Our chaplain held my hand as we slowly walked in. We were seated in a side room behind a giant curtain where several rows of pews were set up. We sat for what felt like an eternity mostly in silence, listening to my cries. After some time had passed, he asked me questions, and gave me thoughts on experiences and what other families had chosen to do. I sat quietly sobbing, clutching her favorite stuffed zebra, wiping my tears for many hours. Just knowing what was behind that curtain was heartbreaking, and so surreal.
This compassionate man sat next to me, patiently letting me stare off into space, with moments of uncontrollable sobbing in between, for hours on end, not once rushing me or pushing me one way or another. As the hours ticked by, my indecisiveness faded. Chaplain looked at me and said “If you go see her, you won’t regret it.”
This man, I had only known for a few months, but something told me I could trust him. I trusted him with my whole being. I felt safe with him. Suddenly I knew I needed to see behind the curtain. We walked through and sat on a bench towards the back of the room. Up in the front of the, I could see her. My girl.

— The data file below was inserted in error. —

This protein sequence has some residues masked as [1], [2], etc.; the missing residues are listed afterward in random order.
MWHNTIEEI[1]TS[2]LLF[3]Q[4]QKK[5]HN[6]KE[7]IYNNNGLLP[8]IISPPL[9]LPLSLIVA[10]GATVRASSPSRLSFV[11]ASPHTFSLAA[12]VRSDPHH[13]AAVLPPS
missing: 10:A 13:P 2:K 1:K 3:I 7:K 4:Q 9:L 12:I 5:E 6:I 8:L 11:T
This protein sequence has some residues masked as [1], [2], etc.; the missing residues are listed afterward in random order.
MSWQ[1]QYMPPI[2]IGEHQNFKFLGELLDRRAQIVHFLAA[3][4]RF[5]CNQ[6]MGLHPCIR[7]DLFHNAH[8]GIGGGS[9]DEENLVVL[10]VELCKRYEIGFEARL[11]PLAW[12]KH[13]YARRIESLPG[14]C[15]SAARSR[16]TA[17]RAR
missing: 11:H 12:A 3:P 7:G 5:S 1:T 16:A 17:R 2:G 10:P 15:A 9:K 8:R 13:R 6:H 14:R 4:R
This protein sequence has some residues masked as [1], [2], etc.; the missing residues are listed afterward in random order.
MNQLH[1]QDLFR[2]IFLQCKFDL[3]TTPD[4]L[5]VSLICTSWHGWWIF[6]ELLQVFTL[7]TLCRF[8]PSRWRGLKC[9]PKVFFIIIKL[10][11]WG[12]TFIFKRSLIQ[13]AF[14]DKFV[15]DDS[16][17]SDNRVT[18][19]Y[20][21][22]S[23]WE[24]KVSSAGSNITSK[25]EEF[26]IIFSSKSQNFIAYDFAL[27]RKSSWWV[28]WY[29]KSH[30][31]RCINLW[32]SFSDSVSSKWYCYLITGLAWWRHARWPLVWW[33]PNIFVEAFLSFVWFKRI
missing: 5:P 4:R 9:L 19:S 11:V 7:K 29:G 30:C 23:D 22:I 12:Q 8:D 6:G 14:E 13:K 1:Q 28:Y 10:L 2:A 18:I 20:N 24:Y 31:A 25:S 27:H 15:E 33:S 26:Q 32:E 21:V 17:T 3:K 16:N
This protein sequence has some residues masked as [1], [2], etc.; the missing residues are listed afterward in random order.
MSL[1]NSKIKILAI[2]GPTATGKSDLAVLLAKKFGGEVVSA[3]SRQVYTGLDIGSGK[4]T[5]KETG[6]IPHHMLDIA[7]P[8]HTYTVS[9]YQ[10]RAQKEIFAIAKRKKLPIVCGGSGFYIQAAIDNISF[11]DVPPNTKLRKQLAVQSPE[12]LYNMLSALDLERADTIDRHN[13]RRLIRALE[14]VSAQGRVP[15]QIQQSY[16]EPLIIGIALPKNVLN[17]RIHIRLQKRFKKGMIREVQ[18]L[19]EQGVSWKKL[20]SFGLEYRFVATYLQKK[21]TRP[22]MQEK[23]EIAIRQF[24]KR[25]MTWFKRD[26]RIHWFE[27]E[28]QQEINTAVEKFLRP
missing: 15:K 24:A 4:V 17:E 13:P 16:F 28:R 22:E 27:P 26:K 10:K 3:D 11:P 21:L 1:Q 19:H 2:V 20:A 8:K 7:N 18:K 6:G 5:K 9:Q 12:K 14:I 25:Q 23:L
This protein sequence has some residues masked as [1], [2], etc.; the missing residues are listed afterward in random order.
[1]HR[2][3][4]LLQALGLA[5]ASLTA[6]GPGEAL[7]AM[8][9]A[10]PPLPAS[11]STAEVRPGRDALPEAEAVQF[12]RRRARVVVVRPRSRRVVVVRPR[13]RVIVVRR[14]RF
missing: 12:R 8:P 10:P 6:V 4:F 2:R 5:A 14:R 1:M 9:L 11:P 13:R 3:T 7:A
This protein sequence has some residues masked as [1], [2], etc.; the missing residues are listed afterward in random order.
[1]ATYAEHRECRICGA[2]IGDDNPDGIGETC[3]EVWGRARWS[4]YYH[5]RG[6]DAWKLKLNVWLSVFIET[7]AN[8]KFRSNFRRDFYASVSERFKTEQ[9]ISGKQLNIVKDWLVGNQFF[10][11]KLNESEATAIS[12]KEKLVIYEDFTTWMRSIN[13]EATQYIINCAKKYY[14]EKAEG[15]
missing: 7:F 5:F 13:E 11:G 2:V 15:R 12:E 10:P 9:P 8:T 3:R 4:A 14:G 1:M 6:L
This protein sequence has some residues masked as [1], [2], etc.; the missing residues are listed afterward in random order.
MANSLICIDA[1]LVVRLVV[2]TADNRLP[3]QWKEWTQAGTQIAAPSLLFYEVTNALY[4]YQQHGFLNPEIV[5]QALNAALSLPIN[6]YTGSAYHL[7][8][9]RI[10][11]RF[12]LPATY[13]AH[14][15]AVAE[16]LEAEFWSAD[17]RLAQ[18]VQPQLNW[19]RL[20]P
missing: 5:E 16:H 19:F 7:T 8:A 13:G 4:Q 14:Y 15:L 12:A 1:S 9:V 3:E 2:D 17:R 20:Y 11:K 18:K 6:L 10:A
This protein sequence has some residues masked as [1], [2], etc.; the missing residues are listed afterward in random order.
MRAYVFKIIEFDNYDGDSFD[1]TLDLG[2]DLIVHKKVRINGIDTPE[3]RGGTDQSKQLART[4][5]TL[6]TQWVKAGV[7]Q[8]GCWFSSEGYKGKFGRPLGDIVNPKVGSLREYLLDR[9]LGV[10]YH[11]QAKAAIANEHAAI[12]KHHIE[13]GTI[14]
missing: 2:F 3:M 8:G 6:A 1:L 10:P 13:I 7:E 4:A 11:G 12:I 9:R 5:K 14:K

The hot pink casket was openly displayed, Lydia looked beautiful with her strawberry blond hair draped with her pink head band peacefully resting. She was dressed in her high school musical shirt, colorful floral skirt, and her favorite rainbow striped tights, complete with hot pink fingernails, courtesy of her beloved Nana. Yes, I know she loved this outfit. This mom did one thing right.
He was right. I was able to see my baby girl. One last time.
My husband then came in and sat beside me holding me as tears flooded my face. I gave him her stuffed zebra, Marty, to put beside her along with our family picture. I watched with uncertainty as he carefully placed them next to her.